May 19, 2012

2012 World Champs.jpgBy Travis Larner -- The Rochester Knighthawks have been a second-half team throughout the 2012 season in the National Lacrosse League.

Although it seemed like the Edmonton Rush had Rochester’s number in the first half of the Champion’s Cup Final on Saturday night, the Knighthawks once again roared from behind with a strong third quarter en route to their third championship in team history.

“We never quit all year. Quit’s not in our vocabulary. (Goaltender Matt Vinc) stood on his head in the second half, we buckled down on ‘D,’ and the ‘O’ came alive,” said Rochester captain Pat McCready.

The Knighthawks (10-9) scored seven unanswered goals bridging the third and fourth quarters, stealing the lead and momentum from the Rush.

“(At halftime) I said that basically that things were going like that all year for us. We never said die all year. We came back. We were down a lot during a lot of games and we always fought and we always clawed our way back,” said McCready.

Trailing 5-1 at the half, Mike Accursi, the only player from Rochester’s 2007 championship squad, opened the quarter with the first goal of the Knighthawks’ momentous run. Cody Jamieson followed with two straight to tie the game at 5-5.

“Well it was obviously a hard-fought game and really it was kind of two games in one. The first half was ours and the second half was Rochester’s. That’s really what it came down to,” said Edmonton head coach and general manager Derek Keenan.

Jamieson finished with a game-high eight points (four goals, four assists) and was named the Championship Game MVP.

Accursi then took the lead with a power play goal after former Rochester captain Shawn Williams was assessed an unsportsmanlike conduct penalty.

All-Rookie Team selections Stephen Keogh and Johnny Powless added goals of their own before the Rush were finally able to end their scoring drought. Keogh closed the third with the game-winning goal with only 19 seconds remaining in the quarter. Powless started the fourth by finding the back of the net.

Matt Vinc stood on his head in the second half as Edmonton only found the back of the net once. Vinc shutout the Rush for 26:22 from the end of the second quarter until Ryan Ward scored with six minutes left in the fourth.

“It just seemed like the momentum shifted our way, and that’s like of like what we did in the last five or six games down the stretch. We clawed our way back and we never gave up. I think that’s a testament to the type of team we are,” said Vinc.

The Rush (8-11) dominated the first 30 minutes of the contest. As advertised, the defense played very well while goaltender Aaron Bold held the Knighthawks scoreless in the first quarter and allowed only one in the second. Edmonton defense kept Rochester to just 11 shots while its offense fired off 31.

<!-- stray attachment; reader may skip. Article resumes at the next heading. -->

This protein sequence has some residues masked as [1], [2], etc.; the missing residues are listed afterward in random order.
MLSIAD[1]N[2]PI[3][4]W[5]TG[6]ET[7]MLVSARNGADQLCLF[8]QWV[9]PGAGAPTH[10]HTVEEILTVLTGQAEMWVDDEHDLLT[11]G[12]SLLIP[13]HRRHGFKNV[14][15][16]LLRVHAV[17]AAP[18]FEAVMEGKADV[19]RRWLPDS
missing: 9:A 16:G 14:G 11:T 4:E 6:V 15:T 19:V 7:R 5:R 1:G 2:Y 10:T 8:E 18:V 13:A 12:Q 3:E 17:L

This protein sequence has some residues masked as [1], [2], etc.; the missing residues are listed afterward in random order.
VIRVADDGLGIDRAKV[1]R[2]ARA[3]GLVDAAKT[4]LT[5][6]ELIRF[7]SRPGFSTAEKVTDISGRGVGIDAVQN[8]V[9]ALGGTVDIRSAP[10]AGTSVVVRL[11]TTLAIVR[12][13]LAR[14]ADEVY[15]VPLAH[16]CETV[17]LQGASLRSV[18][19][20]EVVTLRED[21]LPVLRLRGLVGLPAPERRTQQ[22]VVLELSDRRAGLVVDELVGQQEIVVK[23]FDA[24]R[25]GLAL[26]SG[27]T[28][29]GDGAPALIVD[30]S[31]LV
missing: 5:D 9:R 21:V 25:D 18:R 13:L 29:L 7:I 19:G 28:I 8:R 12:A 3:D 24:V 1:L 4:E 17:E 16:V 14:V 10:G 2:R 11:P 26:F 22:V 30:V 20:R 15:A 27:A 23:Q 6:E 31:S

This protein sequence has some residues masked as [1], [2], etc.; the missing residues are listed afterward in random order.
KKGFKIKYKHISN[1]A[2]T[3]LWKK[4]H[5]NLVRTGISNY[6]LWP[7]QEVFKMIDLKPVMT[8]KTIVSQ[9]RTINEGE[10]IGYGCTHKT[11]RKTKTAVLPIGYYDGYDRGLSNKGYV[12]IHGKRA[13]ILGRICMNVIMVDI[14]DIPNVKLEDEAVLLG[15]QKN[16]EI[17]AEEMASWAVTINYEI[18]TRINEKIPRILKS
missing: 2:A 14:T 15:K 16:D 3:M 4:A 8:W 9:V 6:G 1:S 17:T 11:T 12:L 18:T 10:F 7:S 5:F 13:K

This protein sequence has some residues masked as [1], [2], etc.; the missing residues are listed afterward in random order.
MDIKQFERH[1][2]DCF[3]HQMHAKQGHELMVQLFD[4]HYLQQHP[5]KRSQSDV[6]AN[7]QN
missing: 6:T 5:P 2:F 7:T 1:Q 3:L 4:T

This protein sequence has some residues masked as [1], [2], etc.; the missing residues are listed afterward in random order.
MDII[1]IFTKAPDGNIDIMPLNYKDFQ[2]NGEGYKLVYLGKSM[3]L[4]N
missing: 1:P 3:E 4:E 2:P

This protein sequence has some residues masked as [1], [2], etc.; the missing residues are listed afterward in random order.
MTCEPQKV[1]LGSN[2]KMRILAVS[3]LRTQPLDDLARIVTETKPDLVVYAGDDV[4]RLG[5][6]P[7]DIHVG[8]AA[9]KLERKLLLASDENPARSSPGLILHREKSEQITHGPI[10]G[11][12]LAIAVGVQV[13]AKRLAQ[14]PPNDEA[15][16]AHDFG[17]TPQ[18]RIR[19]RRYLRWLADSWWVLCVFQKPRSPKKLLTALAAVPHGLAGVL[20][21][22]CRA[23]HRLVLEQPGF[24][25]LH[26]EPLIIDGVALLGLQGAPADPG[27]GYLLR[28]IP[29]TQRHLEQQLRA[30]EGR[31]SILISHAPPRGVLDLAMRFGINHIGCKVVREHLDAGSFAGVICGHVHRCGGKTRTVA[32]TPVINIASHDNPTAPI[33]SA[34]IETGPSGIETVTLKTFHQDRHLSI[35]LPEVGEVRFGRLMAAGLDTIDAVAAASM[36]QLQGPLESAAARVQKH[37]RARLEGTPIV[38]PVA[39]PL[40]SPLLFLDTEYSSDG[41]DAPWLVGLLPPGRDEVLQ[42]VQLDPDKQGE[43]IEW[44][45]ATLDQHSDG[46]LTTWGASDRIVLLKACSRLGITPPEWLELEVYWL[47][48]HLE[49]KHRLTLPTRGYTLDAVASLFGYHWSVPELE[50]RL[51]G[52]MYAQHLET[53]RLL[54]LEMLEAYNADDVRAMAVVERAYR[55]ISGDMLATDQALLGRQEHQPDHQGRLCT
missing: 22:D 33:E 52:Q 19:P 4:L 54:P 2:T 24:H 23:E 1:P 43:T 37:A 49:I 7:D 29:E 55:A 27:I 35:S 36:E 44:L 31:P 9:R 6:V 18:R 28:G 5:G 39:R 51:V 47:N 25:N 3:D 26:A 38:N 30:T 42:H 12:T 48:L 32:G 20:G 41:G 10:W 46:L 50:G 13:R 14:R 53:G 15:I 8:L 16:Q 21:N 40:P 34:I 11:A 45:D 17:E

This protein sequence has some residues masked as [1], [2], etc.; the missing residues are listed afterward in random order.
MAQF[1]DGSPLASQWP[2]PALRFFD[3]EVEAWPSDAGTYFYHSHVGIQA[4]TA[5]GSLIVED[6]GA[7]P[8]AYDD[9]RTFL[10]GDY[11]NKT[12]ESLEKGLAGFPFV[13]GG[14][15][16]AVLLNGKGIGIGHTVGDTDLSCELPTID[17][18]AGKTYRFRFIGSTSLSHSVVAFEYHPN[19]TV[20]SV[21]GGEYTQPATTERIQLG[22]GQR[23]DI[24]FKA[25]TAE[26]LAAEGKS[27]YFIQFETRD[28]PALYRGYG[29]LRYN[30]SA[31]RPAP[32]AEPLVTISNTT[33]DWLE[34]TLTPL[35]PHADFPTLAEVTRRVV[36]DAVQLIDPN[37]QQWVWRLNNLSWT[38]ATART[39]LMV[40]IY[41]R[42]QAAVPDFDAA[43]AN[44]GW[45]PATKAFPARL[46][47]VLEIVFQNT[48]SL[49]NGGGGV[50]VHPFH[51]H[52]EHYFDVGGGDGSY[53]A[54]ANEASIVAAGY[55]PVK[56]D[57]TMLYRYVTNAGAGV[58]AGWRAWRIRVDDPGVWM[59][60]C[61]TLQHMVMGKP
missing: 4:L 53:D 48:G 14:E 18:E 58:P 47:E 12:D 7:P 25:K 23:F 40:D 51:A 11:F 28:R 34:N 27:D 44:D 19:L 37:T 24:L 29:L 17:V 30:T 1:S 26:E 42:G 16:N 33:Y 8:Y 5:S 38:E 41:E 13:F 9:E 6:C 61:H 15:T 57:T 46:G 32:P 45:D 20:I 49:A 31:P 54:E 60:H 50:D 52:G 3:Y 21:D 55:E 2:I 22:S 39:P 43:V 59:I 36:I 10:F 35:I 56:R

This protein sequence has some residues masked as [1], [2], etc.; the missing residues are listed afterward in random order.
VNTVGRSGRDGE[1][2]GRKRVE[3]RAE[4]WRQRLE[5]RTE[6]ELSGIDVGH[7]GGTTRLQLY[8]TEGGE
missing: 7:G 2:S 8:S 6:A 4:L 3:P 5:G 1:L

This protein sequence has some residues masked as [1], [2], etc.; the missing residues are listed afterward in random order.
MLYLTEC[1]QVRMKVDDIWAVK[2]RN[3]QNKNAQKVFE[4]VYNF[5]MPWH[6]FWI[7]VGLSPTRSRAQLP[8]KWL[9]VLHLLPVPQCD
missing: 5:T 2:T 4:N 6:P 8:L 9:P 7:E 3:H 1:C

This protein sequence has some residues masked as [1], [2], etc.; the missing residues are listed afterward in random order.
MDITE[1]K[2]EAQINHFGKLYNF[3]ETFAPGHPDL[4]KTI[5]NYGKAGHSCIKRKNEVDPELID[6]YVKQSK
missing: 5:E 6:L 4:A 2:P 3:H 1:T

“Pretty much we came out a little bit flat in the second half. I lost a little bit of focus. It’s a bad feeling,” said Bold, who made 26 saves on 35 shots.

Zach Greer gave Edmonton a 2-0 to start the contest. He scored 1:32 into the game, and again at 2:44 in the second quarter.

“It’s a game of runs, right? We had ours and you want to limit theirs as much as possible. I think at half time in the locker room had the same feel as the last couple of weeks. We were winning those two games too, right? Try and stay positive and keep doing the things we’re doing,” said Greer.

“I think our minds were in the right place. We were saying the right things and just necessarily didn’t do those in the third quarter.”

Defenseman Chris Corbeil and Jarrett Toll each scored unassisted as they took turnovers by Jamieson the length of the floor. Those goals were sandwiched around a power play goal from Aaron Wilson with a 5-on-3 man advantage and Jamieson’s lone tally for the Knighthawks.

Williams, playing his first game against his former team since being traded to Edmonton with Bold for defenseman Ryan Cousins and forward Alex “Kedoh” Hill, was tied with a team-high two assists.

“He felt bad,” Keenan said about Williams. “He’s won a couple and he’s been to a few. He’s a heck of a competitor. He’s led us all year on the offensive end, particularly in the playoffs.”

Despite finishing the regular season below .500, Rochester was able to win its first championship at the Blue Cross Arena, and its first since 2007.

Over the past five seasons, many veterans such as Williams have been replaced with younger players like Keogh, Jamieson and Powless. With the Champion’s Cup now in hand, the Knighthawks have proven what their young team can accomplish.

“The proof is in the pudding. We’re champions,” said Hasen.

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